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What's different about this latest Government review of retirement incomes?

25th October, 2019

On 27 September Treasurer Josh Friedenberg announced yet another review which was in response to a recommendation of the Productivity Commission review in 2018 ‘Assessing Efficiency and Competitiveness [of superannuation]’.

It seems that every few years there is a review into Australia’s superannuation system. For example, Jeremy Cooper’s review of 2009 and the Financial System Inquiry led by David Murray of 2014 (which devoted significant focus on superannuation/retirement).

So what is this latest review about, how will it be different to the ones before it, and what could it mean for the retirements of everyday Australians?

A fundamental difference of this review is that the scope of the review is of the whole retirement income system, not just superannuation.

The Terms of Reference highlight that:

Australia’s retirement income system is based on three pillars:

  1. A means-tested Age Pension
  2. Compulsory superannuation and
  3. Voluntary savings, including home ownership

It is important that the system allows Australians to achieve adequate retirement incomes, is fiscally sustainable and provides appropriate incentives for self-provision in retirement.

Specifically, the Retirement Income Review (RIR) is responsible for identifying:

  • How the retirement income system supports Australians in retirement
  • The role of each pillar in supporting Australians through retirement
  • Distributional impacts across the population and over time and
  • The impact of current policy settings on public finances

The first thing that Australian seniors should pay attention to is that home ownership is included within the scope of this RIR. Whilst this is likely to cause concern for many Australian seniors it should be noted that the Treasurer, on announcing the RIR, reaffirmed that the Government would "never" include the family home in the asset test for the Age Pension. Whilst this provides some comfort, the question remains what recommendations will the RIR make in relation to the role of private savings, in particular home ownership, in providing sources of retirement income for both current and future Governments to consider.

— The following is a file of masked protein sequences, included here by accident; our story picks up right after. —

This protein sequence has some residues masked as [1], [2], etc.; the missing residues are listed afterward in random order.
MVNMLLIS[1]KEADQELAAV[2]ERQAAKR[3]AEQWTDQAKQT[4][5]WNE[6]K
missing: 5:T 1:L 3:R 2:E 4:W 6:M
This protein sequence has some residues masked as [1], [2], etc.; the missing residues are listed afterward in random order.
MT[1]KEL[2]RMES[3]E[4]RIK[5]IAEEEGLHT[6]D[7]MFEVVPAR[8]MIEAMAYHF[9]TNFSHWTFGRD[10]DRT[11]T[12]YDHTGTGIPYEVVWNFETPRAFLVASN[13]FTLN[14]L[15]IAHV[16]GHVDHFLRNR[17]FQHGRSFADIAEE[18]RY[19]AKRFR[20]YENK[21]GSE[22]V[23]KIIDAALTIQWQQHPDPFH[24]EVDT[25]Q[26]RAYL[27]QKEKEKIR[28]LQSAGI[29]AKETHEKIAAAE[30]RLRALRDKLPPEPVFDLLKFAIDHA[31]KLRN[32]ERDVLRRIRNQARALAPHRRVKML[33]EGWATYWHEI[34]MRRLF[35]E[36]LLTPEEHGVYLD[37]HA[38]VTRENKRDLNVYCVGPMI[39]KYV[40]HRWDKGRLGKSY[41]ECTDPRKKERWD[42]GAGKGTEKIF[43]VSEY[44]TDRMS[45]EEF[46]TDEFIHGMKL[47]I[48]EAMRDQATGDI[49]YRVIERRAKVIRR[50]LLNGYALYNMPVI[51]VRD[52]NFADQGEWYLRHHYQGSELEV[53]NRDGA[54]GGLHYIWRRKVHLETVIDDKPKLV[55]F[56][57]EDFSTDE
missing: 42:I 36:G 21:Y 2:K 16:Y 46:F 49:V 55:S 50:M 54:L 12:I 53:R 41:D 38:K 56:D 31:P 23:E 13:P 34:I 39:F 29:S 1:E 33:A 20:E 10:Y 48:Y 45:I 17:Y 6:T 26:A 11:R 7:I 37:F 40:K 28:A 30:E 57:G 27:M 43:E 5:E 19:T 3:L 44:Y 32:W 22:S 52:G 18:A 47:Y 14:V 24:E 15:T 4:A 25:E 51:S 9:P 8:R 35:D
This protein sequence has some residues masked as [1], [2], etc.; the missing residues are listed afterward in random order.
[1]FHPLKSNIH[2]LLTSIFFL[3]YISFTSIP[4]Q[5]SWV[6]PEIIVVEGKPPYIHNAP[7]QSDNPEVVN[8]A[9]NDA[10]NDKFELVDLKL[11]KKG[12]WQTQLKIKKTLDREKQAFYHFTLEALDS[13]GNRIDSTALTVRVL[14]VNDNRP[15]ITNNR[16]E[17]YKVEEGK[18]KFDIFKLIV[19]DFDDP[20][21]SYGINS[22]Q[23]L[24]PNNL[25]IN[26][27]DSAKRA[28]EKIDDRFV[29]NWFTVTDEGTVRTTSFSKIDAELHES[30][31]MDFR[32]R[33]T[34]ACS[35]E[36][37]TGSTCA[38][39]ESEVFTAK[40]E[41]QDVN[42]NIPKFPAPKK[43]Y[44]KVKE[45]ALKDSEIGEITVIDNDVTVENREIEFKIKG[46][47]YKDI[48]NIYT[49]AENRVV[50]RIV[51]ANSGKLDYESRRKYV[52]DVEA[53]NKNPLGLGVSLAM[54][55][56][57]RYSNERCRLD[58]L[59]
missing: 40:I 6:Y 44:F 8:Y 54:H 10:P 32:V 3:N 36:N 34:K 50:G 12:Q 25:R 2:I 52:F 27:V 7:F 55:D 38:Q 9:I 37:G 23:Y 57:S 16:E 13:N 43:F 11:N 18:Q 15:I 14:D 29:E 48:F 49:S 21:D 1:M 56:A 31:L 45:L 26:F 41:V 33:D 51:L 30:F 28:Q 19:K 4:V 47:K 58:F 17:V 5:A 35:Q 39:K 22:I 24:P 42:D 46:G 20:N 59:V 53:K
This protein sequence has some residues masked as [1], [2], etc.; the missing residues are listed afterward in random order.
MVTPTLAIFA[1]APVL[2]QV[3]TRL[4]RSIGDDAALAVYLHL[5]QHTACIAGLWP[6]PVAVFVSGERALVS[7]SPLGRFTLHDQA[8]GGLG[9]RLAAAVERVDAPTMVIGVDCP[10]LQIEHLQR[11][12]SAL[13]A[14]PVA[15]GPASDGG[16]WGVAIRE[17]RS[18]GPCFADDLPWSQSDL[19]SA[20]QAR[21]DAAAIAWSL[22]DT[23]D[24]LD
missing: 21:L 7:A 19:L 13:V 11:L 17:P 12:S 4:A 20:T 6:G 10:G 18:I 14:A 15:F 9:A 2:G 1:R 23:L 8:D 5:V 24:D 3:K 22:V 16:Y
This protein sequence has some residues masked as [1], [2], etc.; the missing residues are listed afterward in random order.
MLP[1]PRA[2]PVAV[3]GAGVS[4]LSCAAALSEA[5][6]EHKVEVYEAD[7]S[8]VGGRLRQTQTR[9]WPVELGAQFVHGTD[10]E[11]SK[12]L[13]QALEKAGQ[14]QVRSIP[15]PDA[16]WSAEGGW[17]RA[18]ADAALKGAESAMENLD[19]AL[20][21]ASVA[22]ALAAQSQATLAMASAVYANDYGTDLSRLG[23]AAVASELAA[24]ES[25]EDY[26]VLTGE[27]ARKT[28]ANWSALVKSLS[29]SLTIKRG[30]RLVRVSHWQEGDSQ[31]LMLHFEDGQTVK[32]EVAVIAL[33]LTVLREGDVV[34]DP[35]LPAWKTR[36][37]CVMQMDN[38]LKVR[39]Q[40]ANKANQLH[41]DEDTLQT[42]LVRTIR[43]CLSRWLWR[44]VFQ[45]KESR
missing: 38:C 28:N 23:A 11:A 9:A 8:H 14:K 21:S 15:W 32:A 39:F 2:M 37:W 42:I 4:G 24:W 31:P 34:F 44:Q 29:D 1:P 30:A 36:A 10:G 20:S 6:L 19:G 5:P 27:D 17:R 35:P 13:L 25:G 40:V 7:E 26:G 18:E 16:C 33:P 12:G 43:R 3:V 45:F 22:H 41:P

It will be interesting to see what the Review considers with respect to reverse mortgage and equity release schemes, given the withdrawal from these markets by all major banks. The Government’s recent amendments to open up the Pension Loans Scheme to far more eligible seniors are commendable but more innovation is needed.

The RIR is particularly relevant when you consider the increasing impact the Age Pension is projected to have on the Government’s budget position. There is currently a lot of market debate around the cost of the superannuation concessions to the public purse compared to the reduction in Age Pension dependence in the future.

As in all such reviews expect the usual vested interest groups who make vast sums of money off the retirement system to make self-serving statements and submissions.

The RIR, headed up by Mike Callaghan, is due to publish a public consultation paper in November and conclude its review by June 2020 which is not a lot of time given the scope covers such a broad and complex system.

Do you own your home or property? Try our PLS calculator to see what you could be eligible for from the Australian Government’s Pension Loans Scheme.

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